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A magazine from California State University, Chico -- On-line Edition  
Summer 2007
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Chris Wondolowski. Photo by Beiron Andersson.
Photo of Christ Wondolowski

Rising Star

Soccer star and Chico State alum Chris Wondolowski led his team to the Major League Soccer finals, was nominated for MVP of the league, and was named to the U.S. National Team—not bad for a grad from a Division II soccer program

“You are my Wondo, my Wondolowski.
You make us happy, when skies are gray.
You’ll never know Chris, how much we
love you.
Please don’t take my Wondo away.”

—lyrics by the 1906 Ultras (San Jose Earthquakes supporter group), sung to the tune of “You Are My Sunshine”

Thousands of San Jose Earthquakes fans sing the praises of Chico State’s own Chris Wondolowski at Santa Clara’s Buck Shaw Stadium throughout the spring and summer. But this is no children’s choir. They dress in black, wave menacing flags, and spend much of the match singing obscenity-laced chants directed at the opposition and its fans.

“Wondo” (attended fall ’01–fall ’04), though, brings out the softies in them all. The 28-year-old Bay Area native was the Cinderella story of the soccer world in 2010. He burst onto the scene to score a franchise record 18 goals and led the Earthquakes to the conference finals of the Major League Soccer (MLS) playoffs. In doing so, he earned the Golden Boot, presented to the league’s leading scorer, though perhaps a glass slipper would have been more appropriate.

“If you had to chisel an Earthquakes player out of rock, it’d be Wondolowski,” says Earthquakes Head Coach Frank Yallop. “I’m not sure everyone is always happy for the guys who perform well in this league. But you won’t find a guy who isn’t happy for Wondo.”

Wondolowski finished third in MLS Most Valuable Player voting, led the league with nine game-winning goals, and scored a league record 53 percent of his team’s goals. Then came the phone call every red, white, and blue-blooded American soccer player dreams of: He was invited to

“Wearing those colors was a dream come true,” said Wondolowski as we talked at his aunt’s home in the hills above Los Gatos on a Saturday morning this spring. The Golden Boot shone atop the table next to him. “Standing there before the match singing along to the National Anthem and looking down at the colors you’re wearing. The goose bumps … I still get them every time I think about it. I think that’s the only thing that keeps me believing I was really there.”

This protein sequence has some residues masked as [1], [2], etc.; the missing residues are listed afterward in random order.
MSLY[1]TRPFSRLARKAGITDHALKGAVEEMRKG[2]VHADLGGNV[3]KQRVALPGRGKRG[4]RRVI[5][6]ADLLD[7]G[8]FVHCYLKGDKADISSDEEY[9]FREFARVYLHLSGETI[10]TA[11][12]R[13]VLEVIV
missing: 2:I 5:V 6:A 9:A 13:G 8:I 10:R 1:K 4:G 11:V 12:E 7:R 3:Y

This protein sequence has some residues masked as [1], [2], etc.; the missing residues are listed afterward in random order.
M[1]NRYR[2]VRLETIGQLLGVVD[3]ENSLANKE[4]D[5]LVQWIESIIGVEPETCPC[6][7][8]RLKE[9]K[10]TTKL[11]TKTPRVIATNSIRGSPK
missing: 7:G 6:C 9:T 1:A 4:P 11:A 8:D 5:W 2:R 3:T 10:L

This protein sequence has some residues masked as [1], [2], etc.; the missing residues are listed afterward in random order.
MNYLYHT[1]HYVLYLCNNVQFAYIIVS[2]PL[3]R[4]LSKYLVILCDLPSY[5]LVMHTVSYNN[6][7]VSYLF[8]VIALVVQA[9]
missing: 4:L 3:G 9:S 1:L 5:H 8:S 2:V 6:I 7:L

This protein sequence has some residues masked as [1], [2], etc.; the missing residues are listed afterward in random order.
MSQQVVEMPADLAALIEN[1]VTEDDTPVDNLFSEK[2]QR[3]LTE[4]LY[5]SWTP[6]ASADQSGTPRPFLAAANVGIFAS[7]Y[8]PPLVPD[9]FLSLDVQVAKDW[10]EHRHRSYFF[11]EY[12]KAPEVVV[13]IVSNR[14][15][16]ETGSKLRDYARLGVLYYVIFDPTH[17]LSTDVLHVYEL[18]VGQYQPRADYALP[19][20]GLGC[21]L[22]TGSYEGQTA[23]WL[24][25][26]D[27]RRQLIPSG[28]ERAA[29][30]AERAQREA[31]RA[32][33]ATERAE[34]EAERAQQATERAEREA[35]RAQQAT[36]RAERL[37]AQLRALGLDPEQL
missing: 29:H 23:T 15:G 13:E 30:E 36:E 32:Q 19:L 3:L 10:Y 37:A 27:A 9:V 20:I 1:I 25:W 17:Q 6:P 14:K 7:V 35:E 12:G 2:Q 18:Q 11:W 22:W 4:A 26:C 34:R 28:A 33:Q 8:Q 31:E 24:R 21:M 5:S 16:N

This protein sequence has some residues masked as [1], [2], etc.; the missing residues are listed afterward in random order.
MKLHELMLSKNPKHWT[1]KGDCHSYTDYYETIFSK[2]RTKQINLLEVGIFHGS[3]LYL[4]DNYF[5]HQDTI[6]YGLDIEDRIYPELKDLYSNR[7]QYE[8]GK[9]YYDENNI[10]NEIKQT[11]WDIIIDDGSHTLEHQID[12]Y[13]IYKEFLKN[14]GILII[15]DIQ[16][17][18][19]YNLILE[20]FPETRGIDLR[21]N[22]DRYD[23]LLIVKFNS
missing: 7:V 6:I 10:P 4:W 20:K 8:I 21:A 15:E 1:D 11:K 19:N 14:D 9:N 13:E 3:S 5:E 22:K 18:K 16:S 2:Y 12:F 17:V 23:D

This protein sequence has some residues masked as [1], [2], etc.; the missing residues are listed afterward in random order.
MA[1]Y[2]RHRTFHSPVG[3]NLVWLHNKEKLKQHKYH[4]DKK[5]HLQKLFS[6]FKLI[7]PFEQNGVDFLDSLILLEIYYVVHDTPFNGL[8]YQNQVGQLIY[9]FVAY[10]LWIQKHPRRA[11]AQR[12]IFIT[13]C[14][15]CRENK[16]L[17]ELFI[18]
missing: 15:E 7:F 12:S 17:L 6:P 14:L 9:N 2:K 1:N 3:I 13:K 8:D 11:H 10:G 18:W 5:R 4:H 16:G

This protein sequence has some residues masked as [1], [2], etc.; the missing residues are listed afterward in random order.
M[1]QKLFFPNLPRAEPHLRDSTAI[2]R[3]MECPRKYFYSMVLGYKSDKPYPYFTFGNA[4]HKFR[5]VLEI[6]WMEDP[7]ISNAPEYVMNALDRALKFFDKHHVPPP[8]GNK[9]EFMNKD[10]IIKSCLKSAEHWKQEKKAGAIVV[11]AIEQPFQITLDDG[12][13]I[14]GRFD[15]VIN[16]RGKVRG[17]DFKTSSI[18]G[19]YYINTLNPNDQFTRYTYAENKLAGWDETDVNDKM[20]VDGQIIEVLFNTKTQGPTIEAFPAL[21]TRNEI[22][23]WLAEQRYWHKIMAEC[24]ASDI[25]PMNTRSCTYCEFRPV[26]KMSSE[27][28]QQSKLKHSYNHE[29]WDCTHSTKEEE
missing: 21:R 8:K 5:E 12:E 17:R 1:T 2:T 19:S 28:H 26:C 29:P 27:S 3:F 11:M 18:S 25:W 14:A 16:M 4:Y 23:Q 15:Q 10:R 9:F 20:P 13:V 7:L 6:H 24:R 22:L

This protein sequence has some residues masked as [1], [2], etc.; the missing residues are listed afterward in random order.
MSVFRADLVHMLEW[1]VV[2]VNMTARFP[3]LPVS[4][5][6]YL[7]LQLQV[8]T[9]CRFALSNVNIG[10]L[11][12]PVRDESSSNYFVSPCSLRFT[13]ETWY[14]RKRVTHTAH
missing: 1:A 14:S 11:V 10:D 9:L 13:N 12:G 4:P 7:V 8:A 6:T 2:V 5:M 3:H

These days it’s easy to believe. Wondolowski is wearing the colors once again this June, in the CONCACAF Gold Cup, one of the most important tournaments for the U.S. National Team. With a good showing, a spot on the 2014 World Cup roster might be on the horizon.

Not bad for a final-round supplemental draft pick from Division II Chico State who still lives with his aunt and, until his wife Lindsey (BA, Psychology, ’05) recently bought him a new ride, still putted around in the same beat-up Ford Explorer he drove in college.

He took that old Ford Explorer to Chico the summer of 2001. Wondo-lowski left his childhood home in Danville for Craig Hall, the place he would call home for his freshman year.

Did he wonder if he made the right decision? UCLA offered him a scholarship to run track, after all. But Wondolowski listened to his heart. He decided to turn down UCLA to attend Chico State—the only school that offered him a scholarship to play the sport he loves most.

He never regretted it, he says.

“Growing up, I loved all sports,” says Wondolowski. “But as the years went on, soccer became my love. So when Chico State offered me a scholarship to play soccer, I jumped all over it. I followed my heart, and I’m so glad I did.”

Mike O’Malley was Chico State’s head soccer coach at the time. “His competitiveness and work ethic separated him from his peers, as did his natural ability to finish,” recalls O’Malley. “I thought he could be a special player, with a little polish. But this special? I don’t think anyone could have imagined this.”

When Wondolowski arrived in Chico, the Wildcats were coming off what was only their third losing season in 34 years. Wondolowski did his best to help turn things around, scoring 10 goals and dishing out six assists as a freshman, and then leading the team in both categories again as a sophomore, with 12 goals and seven assists.

Unfortunately, those individual accomplishments, impressive as they were, did not translate to team success. The losing continued through his sophomore season, when the team finished 6-13-0, the program’s worst record since 1966.